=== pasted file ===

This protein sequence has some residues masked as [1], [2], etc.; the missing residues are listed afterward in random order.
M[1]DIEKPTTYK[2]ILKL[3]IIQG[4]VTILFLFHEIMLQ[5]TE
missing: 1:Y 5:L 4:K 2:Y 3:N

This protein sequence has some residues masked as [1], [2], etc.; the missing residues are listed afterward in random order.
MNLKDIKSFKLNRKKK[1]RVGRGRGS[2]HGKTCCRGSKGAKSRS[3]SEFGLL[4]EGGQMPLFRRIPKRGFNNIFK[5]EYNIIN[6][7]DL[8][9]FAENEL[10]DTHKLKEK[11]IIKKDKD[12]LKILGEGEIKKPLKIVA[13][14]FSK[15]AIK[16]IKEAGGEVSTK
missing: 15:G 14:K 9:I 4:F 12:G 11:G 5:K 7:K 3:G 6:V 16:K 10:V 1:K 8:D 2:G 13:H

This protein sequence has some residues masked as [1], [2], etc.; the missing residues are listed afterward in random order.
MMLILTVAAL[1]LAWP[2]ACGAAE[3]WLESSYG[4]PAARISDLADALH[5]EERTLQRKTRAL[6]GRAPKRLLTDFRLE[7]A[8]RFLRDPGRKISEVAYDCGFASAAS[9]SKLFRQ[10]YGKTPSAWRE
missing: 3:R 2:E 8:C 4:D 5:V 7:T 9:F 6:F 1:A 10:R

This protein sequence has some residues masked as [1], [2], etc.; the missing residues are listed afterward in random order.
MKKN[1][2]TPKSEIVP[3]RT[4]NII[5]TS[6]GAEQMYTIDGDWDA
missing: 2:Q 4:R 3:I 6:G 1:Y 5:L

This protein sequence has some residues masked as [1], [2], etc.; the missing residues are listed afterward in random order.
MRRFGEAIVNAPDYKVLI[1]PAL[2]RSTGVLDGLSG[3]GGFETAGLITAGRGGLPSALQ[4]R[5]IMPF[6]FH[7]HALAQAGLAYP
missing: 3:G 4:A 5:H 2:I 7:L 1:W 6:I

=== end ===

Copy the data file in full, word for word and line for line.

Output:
This protein sequence has some residues masked as [1], [2], etc.; the missing residues are listed afterward in random order.
M[1]DIEKPTTYK[2]ILKL[3]IIQG[4]VTILFLFHEIMLQ[5]TE
missing: 1:Y 5:L 4:K 2:Y 3:N

This protein sequence has some residues masked as [1], [2], etc.; the missing residues are listed afterward in random order.
MNLKDIKSFKLNRKKK[1]RVGRGRGS[2]HGKTCCRGSKGAKSRS[3]SEFGLL[4]EGGQMPLFRRIPKRGFNNIFK[5]EYNIIN[6][7]DL[8][9]FAENEL[10]DTHKLKEK[11]IIKKDKD[12]LKILGEGEIKKPLKIVA[13][14]FSK[15]AIK[16]IKEAGGEVSTK
missing: 15:G 14:K 9:I 4:F 12:G 11:G 5:K 7:K 3:G 6:V 16:K 10:V 1:K 8:D 2:G 13:H

This protein sequence has some residues masked as [1], [2], etc.; the missing residues are listed afterward in random order.
MMLILTVAAL[1]LAWP[2]ACGAAE[3]WLESSYG[4]PAARISDLADALH[5]EERTLQRKTRAL[6]GRAPKRLLTDFRLE[7]A[8]RFLRDPGRKISEVAYDCGFASAAS[9]SKLFRQ[10]YGKTPSAWRE
missing: 3:R 2:E 8:C 4:D 5:V 7:T 9:F 6:F 1:A 10:R

This protein sequence has some residues masked as [1], [2], etc.; the missing residues are listed afterward in random order.
MKKN[1][2]TPKSEIVP[3]RT[4]NII[5]TS[6]GAEQMYTIDGDWDA
missing: 2:Q 4:R 3:I 6:G 1:Y 5:L

This protein sequence has some residues masked as [1], [2], etc.; the missing residues are listed afterward in random order.
MRRFGEAIVNAPDYKVLI[1]PAL[2]RSTGVLDGLSG[3]GGFETAGLITAGRGGLPSALQ[4]R[5]IMPF[6]FH[7]HALAQAGLAYP
missing: 3:G 4:A 5:H 2:I 7:L 1:W 6:I